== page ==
Alongside the word crémant will be the name of the region and the letters AOC: the first underlines the wine’s authenticity, its origins; the second is a guarantee of quality and stands for Appellation d’Origine Contrôlée or controlled name of origin.

As you stock up for Christmas, that’s hardly going to worry you; nor is the fact that these regions don’t stick to the 3 classic grape varieties of Chardonnay, Pinot Noir and Pinot Meunier. An experienced palate might pick up different flavours but there is no discernible difference in quality.

Any of the following will intrigue, impress and make your Christmas hum; none of them will break the bank:

Crémant d’Alsace AOC: crisp, dry white blends based on Pinot Blanc, with the best including a proportion of Pinot Gris, Pinot Noir and Chardonnay; some producers add Riesling to give a perfumed overtone; look for the 100% rosé made from Pinot Noir.
Food pairing: excellent with Thai food simply because its sweeter and aromatic nature..

Crémant de Bourgogne AOC: creamy, rich, dry white blends where the Chardonnay grape predominates; also look out for a rosé, made from Pinot Noir with a dash of Gamay
Food pairing: try the rosé with monkfish or oven-roasted salmon

Crémant de la Loire AOC: dry white blends using Chardonnay, Chenin Blanc, Cabernet Franc and Pinot Noir.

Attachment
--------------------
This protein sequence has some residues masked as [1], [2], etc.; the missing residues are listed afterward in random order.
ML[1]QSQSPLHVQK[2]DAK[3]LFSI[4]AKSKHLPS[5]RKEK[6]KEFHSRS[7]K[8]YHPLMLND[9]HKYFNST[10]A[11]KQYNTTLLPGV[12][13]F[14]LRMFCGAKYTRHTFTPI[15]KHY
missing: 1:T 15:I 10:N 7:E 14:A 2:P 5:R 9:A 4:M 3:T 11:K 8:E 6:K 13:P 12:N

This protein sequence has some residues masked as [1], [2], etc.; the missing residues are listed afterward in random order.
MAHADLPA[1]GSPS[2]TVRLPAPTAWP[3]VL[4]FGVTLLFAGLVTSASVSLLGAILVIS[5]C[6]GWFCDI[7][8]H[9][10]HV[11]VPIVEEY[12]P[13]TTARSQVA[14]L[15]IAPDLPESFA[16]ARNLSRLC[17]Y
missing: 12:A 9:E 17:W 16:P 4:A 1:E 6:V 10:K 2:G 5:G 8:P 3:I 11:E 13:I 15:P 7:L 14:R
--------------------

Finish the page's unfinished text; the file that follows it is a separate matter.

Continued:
Food pairing: try with a goat’s cheese salad or chicken marinaded in Moroccan spices.

Crémant de Limoux AOC: made in the Languedoc, predominantly using Mauzac, a local grape variety, with some Chardonnay and Chenin Blanc; see if you can detect the bruised-apple flavours.
Food pairing: great accompaniment to fish and roast pork.

Blanquette de Limoux AOC

If you are feeling particularly adventurous this festive season try one of France’s oldest sparkling wines, also from Languedoc. It differs from it’s close relative Crémant in one crucial respect.

A Blanquette is made using the ancient Méthode Ancestrale. This means the wine retains in bottle the lees, the dead yeast cells that impart so much flavour and which would be jettisoned, quite literally, during the disgorgement process that any wine made using the champagne method undergoes. Because it still contains the lees, the bruised-apple flavour of the Crémant are that little bit more intense in the Blanquette.


In 1895 an Italian, Frederico Martinotti, patented a process that initially follows the champagne process, with the first, natural fermentation taking place in the bottle. Where his method departs from the champagne script is in the secondary fermentation; this takes place in stainless steel tanks.

This method is more commonly referred to as the Charmat or Tank method in honour of Eugene Charmat who adapted the process, realizing very quickly that it was much faster, far less labour intensive and the results much cheaper.

Unless you are drinking premium champagne this Christmas, the sparkling wine you bring to your lips is likely to be made using the Charmat method and if it is dry the chances are it is a Prosecco.